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ERCP during the pandemic of COVID-19 in Wuhan, China

Published:April 16, 2020DOI:https://doi.org/10.1016/j.gie.2020.04.022
      To the Editor:
      We read with great interest the recent articles by Repici et al

      Repici A, Maselli R, Colombo M, et al. Coronavirus (COVID-19) outbreak: what the department of endoscopy should know. Gastrointest Endosc. Epub 2020 Mar 14.

      and Soetikno et al.

      Soetikno R, Teoh AY, Kaltenbach T, et al. Considerations in performing endoscopy during the COVID-19 pandemic. Gastrointest Endosc. Epub 2020 Mar 27.

      An outbreak of a novel coronavirus pneumonia spread rapidly through the whole country and is now a worldwide pandemic. Up until March 30, the National Health Commission of China reported a total of 82,423 confirmed cases in 31 provinces and 3306 deaths, in addition to 615,699 confirmed cases worldwide.
      The National Health and Health Commission of China.
      With the development of the pandemic, more countries have become involved in this serious battle against the virus.
      ERCP is an important and effective procedure of choice for biliary decompression. Despite the high danger of infection in COVID-19 outbreak areas, ERCP is still required for patients with emergent biliary obstruction and for those who cannot wait until the next available elective list. Direct contact, airborne droplets, contamination by touch, and uncertain fecal–oral transmission greatly increase the infection risk of ERCP procedures.
      • Beilenhoff U.
      • Biering H.
      • Blum R.
      • et al.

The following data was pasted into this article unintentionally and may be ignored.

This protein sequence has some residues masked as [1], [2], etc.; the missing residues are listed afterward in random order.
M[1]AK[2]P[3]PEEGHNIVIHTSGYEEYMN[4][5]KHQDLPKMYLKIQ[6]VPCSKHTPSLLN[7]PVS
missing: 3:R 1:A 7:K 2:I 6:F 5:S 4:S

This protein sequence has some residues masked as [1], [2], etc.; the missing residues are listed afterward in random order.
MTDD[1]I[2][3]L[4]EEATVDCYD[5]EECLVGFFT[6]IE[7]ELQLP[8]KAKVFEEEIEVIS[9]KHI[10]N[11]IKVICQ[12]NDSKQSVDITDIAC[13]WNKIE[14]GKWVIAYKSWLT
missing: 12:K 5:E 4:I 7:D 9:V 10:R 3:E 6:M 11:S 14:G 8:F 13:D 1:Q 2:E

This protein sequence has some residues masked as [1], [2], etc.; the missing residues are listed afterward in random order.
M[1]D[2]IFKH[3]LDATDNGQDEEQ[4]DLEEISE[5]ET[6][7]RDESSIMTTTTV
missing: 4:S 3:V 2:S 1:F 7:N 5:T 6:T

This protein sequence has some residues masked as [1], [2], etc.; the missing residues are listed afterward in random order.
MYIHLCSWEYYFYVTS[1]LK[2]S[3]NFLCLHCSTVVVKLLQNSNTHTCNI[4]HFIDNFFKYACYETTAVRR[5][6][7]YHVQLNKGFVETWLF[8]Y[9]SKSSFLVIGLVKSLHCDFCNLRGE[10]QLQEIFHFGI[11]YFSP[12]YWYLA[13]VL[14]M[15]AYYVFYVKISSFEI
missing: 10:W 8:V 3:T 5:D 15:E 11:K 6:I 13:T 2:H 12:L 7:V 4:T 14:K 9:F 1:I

Reprocessing of flexible endoscopes and endoscopic accessories used in gastrointestinal endoscopy: position statement of the European Society of Gastrointestinal Endoscopy (ESGE) and European Society of Gastroenterology Nurses and Associates (ESGENA) - Update 2018.
      To guarantee the safety of healthcare workers and patients for ERCP procedures, we established infection prevention measures and standard operating procedures in the endoscopy center of our gastroenterology department to guarantee a safe environment for both patients and healthcare personnel. Here, we report a retrospective review of ERCP procedures in 31 patients during the COVID-19 pandemic to evaluate the safety of these essential protective measures (Figure 1, Figure 2, Figure 3, Figure 4).
      Figure thumbnail gr2
      Figure 2ERCP and endoscopic center management. PPE, Personal protective equipment.
      Figure thumbnail gr3
      Figure 3Personal protective equipment of ERCP for high-risk patients. A, N95 mask, disposable hairnet, goggles, protective suit, 1 pair of gloves, 2 pairs of shoe covers. B, Lead apron and thyroid shields. C, Positive pressure ventilation hood. D, Long-sleeved waterproof disposable gown, another pair of gloves. E, Disposable sheet isolates between endoscopist and patient.